Yea. I Think Gladwell is Wrong in David and Goliath

By | books, leadership | 3 Comments


Malcom Gladwell just released a new and soon to be popular book, David and Goliath. Here is what is being said already:

“In the tradition of Gladwell’s previous bestsellers—The Tipping Point, Blink,
Outliers and What the Dog Saw—David and Goliath draws upon history,
psychology, and powerful storytelling to reshape the way
we think of the world around us.”

Gladwell’s ideas are shaping a lot of people. This book along with its main idea was just given out to around 13,000 ‘Christian’ leaders at the recent Catalyst conference, therefore, I feel it could use a good examination.

First, I think that Gladwell is a great writer. He wouldn’t be writing for the New Yorker if he was a bad writer or a bad researcher. He asks great questions and I enjoy his books and ideas. He is smart. He pushes many to think and that is a great thing.

The big idea behind his latest book and main selling point for it is the story from the Bible about David defeating the warrior Goliath. But this story isn’t being portrayed in the typical fashion that both Christians and non-Christians are used to. For centuries, people have interpreted that David, the lowly shepherd boy with a huge amount of courage, takes down the big giant, Goliath. It is commonly used to describe any relationship or competition involving the big and strong versus the little and weak. However, Gladwell argues that Goliath was actually the weaker person in the match against David. What he is attempting to convey is that David actually had the upper hand. He argues that David had all the skills to defeat a giant that actually was dumb and blind. After listening carefully to Gladwell’s TED talk and then reading the story in the Bible, I have arrived at a different conclusion. Unlike David’s Stone, I think Gladwell’s new idea on David and Goliath severely misses the mark.  But this is not because of who was strong and who was weak.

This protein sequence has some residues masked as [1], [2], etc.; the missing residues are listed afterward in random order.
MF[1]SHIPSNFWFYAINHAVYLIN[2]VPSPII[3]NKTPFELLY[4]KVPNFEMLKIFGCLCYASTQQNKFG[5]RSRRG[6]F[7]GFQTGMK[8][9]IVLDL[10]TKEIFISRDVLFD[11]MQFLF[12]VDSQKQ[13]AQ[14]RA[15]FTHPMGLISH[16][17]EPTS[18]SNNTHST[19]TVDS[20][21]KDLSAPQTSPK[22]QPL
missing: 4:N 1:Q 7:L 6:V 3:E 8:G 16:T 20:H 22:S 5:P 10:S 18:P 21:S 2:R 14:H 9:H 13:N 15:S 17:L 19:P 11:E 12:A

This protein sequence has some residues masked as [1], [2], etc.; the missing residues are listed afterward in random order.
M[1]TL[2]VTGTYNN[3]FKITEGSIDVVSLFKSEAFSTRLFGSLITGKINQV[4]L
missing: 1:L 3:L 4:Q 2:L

Gladwell argues that throughout history, everyone has always said that Goliath was the stronger opponent, yet David was skilled in sling throwing and knew that he, in fact, was better than the giant. Gladwell urges anyone who feels that they are weaker, misfit or outcast to rethink their abilities and realize that they might actually be strengths. Likewise, he encourages a closer look at the giants in our lives to find that they have more weaknesses upon closer investigation. Now these points are not necessarily bad. There are many people who have incredible gifts and talents but don’t believe in themselves. It is good to remind them to believe in themselves. However, as we encourage people to be confident and reach their full potential we have to tread carefully.

Here’s why.